ECONOMY

IMF warns more work is needed

The International Monetary Fund is insisting on more public sector layoffs in Greece, even if they are “targeted,” as well as further reductions in social benefits such as those for the unemployed, families with children etc. In its country report published on Friday the Fund also calls for the effective combating of tax evasion, saying that otherwise more cuts to salaries and pensions will be required.

The report, based on the IMF’s assessments of government efforts to streamline the Greek economy, asks that the solidarity levy be extended beyond 2015, in addition to the acceleration of privatizations. The IMF proposes that Greece even goes as far as replacing the board of the Hellenic Republic Asset Management Fund (TAIPED) with foreign managers if the targets for the first half of the year are not met.

The Fund appears pessimistic on the unemployment front, forecasting that joblessness will reach an average of 24.4 percent this year and 25.1 percent in 2014. It also sticks to its position for a further slashing of the Geek debt held by Greece’s European Union partners.

The report comments on the domestic political scene, praising the implementation of most prior actions over the last few months and the dedication the government has demonstrated in applying the fiscal adjustment program after its derailment during the back-to-back elections last spring.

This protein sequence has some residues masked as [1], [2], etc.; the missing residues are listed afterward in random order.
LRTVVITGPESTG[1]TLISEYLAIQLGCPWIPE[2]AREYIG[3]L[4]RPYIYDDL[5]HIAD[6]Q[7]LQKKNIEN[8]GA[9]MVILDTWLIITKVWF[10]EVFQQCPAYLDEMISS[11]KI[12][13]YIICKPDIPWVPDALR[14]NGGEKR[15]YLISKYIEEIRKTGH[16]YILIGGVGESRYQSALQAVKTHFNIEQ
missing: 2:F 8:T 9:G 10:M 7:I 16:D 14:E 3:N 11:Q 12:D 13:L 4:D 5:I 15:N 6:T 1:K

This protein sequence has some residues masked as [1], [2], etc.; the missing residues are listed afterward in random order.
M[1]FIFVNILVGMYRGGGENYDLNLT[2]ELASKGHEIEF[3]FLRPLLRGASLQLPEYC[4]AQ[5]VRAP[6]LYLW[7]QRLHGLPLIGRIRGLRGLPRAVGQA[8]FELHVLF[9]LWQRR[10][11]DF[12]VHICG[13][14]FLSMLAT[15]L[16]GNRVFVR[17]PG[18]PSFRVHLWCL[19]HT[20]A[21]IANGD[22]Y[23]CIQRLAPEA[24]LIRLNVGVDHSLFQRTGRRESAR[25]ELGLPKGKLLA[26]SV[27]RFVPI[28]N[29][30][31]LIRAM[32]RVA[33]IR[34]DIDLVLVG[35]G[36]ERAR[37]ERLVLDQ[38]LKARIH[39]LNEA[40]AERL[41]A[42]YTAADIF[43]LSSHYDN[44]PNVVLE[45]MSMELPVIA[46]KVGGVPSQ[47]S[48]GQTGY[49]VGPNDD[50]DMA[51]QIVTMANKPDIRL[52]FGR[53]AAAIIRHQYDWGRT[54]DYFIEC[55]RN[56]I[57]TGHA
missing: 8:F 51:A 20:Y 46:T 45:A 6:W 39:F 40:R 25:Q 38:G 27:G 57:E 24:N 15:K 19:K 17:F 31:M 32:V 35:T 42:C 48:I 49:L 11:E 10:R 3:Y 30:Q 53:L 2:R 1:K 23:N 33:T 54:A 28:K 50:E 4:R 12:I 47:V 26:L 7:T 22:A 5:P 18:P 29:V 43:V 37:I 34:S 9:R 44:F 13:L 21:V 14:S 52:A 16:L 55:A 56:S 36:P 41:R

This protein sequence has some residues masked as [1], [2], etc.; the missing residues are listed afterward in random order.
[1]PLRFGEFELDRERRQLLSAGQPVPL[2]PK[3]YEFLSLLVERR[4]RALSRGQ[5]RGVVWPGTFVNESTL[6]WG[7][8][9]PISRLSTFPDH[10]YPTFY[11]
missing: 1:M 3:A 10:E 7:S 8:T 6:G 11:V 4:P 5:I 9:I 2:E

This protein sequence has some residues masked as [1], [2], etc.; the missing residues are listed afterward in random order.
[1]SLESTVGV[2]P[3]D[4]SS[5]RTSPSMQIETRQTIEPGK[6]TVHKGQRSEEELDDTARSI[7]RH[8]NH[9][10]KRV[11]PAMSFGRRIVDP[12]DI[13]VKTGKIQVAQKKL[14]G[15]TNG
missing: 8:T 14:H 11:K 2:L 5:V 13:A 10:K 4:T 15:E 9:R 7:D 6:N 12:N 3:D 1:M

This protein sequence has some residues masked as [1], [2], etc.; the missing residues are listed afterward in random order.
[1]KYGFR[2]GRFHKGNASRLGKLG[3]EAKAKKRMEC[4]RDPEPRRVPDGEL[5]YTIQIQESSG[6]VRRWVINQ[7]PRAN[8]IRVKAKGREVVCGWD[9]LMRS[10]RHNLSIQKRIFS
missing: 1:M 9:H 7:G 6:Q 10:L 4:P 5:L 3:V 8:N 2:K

However the IMF also identifies delays in privatizations, as well as the liberalization of professions and the improvement of the tax collection mechanism. A political crisis must not be allowed to add to the country’s risk, the report notes, referring to the rising popularity of the parties that are against the government’s agreements with its creditors.

There is some self-criticism as well in the report, though: It notes that there is also the risk that the IMF calculations regarding the impact of the recession could be wrong, given the magnitude of the cuts, and that this could throw the whole streamlining program into disarray as the targets are based on a certain attainment of gross domestic product.